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Month: September 2016

Rainy Season in Africa

Rainy Season in Africa

It’s time to pull out that raincoat, umbrella, and boots! Then if you are free, come on over and join us for a rainy day! Hope you don’t mind getting a little bit wet. Here in Africa, we are right at the height of rainy season. We have much different seasons here than in America. Half of the year, we receive hardly any rain and the other half of the year, it rains almost every day. In September, the rains will slow down and the ground will begin to dry up again. During October, there will be scattered showers, but only a few times in the month. Usually, the rains will stop during November. We may not have rain again until April!

rainy porch

We call the first rains in April the mango rains. The mangos become ripe on the trees during April. It’s a favorite time of the year when the mangos ripen. While I miss the bright sunny days at times, these days are much cooler (around 80 degrees F) and perfect for a cup of hot chocolate or tea. These are ideal days to pull out a new book, watch a film, or write some stories. I’ve decided to do the later on this rainy day.

roof water fall
rain coming off the roof

The grass and flowers are so bright right now. The plants and crops grow at rapid speed during this time of year. Many Africans plant corn and millet just before the rains come. Small land spaces become planting grounds as you can see in this picture below, not just in big fields. Every stalk of corn is food, thus the placement is not crucial here. The corn and millet will be picked and dried and then bagged for food use during the rest of the year.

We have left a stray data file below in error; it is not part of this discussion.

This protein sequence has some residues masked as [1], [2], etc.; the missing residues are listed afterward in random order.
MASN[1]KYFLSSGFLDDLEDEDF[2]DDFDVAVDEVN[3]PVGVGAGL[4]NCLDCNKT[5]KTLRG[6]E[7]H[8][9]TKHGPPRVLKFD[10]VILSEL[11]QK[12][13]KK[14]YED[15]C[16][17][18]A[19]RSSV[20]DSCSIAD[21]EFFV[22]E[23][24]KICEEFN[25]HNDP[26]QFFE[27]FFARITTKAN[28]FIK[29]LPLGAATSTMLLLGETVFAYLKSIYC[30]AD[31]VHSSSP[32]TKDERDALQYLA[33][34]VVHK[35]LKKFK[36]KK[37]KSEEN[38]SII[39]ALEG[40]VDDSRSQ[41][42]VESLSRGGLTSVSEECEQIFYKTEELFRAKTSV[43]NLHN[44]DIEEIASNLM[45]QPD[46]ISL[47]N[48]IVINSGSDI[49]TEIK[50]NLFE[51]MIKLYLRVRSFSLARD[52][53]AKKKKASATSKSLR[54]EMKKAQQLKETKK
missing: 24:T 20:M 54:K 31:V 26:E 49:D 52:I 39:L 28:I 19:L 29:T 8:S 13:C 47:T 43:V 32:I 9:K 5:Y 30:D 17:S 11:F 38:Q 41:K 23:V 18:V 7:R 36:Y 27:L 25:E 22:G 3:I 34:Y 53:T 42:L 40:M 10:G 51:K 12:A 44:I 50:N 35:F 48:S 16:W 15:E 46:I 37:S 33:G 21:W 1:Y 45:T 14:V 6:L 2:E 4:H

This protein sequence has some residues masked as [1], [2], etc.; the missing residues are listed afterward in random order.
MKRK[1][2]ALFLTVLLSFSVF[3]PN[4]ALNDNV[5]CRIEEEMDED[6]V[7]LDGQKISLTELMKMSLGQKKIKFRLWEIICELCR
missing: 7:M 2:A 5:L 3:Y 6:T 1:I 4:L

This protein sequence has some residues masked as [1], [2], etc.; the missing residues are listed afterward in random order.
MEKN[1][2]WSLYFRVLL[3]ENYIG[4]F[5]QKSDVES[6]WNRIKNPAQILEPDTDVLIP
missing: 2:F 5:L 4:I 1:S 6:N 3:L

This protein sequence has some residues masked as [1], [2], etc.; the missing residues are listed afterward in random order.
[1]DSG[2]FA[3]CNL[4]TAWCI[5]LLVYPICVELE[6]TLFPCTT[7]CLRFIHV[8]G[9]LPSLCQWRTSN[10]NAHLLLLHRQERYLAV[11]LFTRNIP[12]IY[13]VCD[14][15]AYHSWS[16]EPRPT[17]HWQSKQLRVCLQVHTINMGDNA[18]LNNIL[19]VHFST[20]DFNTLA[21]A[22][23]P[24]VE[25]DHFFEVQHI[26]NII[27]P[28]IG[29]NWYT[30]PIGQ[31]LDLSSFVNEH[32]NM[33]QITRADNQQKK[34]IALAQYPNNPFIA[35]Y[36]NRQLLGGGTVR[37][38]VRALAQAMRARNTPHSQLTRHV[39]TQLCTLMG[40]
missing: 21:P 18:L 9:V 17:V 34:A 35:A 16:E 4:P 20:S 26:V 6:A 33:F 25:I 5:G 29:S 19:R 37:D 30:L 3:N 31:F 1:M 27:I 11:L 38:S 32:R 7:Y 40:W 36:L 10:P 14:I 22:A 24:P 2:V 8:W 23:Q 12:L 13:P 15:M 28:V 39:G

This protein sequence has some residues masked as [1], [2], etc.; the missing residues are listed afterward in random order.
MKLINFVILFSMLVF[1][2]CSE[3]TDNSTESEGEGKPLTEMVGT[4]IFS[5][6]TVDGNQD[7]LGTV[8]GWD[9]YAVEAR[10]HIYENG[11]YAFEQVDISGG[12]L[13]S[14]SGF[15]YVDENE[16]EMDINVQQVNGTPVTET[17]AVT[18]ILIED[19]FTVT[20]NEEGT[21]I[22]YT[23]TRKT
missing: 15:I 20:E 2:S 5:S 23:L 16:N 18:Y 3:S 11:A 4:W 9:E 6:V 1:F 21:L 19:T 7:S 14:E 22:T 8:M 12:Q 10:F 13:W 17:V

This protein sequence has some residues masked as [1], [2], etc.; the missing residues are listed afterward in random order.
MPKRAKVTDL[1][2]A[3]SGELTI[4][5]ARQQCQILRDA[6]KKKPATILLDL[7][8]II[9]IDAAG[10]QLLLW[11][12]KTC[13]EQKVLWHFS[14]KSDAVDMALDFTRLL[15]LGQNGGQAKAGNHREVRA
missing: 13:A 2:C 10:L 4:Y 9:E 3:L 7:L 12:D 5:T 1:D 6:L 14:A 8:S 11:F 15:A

corn rows by house

Rainy air

My first year here, I learned that open spaces anywhere could be used to grow corn. That year, while I was in town one day, a neighbor man planted corn in various places in my yard. When they started to grow, I asked what they were. Laughingly, the neighbor man said they were new flowers. Hugest and heartiest flowers stems I’d ever seen! I didn’t recognize new growth of corn then, but I caught on quickly. Now, I guard my yard each year around rainy season to prevent it from becoming a corn field.

palm tree

bottle brush trees
I love these bottle brush trees!

In town, most of our main roads are paved. However, almost all the side roads are not paved. This picture below is the road that leads to my house. As you can imagine, roads can get sloshy and it is such a blessing to have a 4 wheel drive vehicle during rainy season.

rainy road right

motorcycle guys

rainy road left

I saw some of my neighbor friends and they posed for a picture. Well, more in the future about dry season, but I’m off to get another cup of hot tea and put my raincoat out to dry. Have a wonderful day!

neighborhood friends

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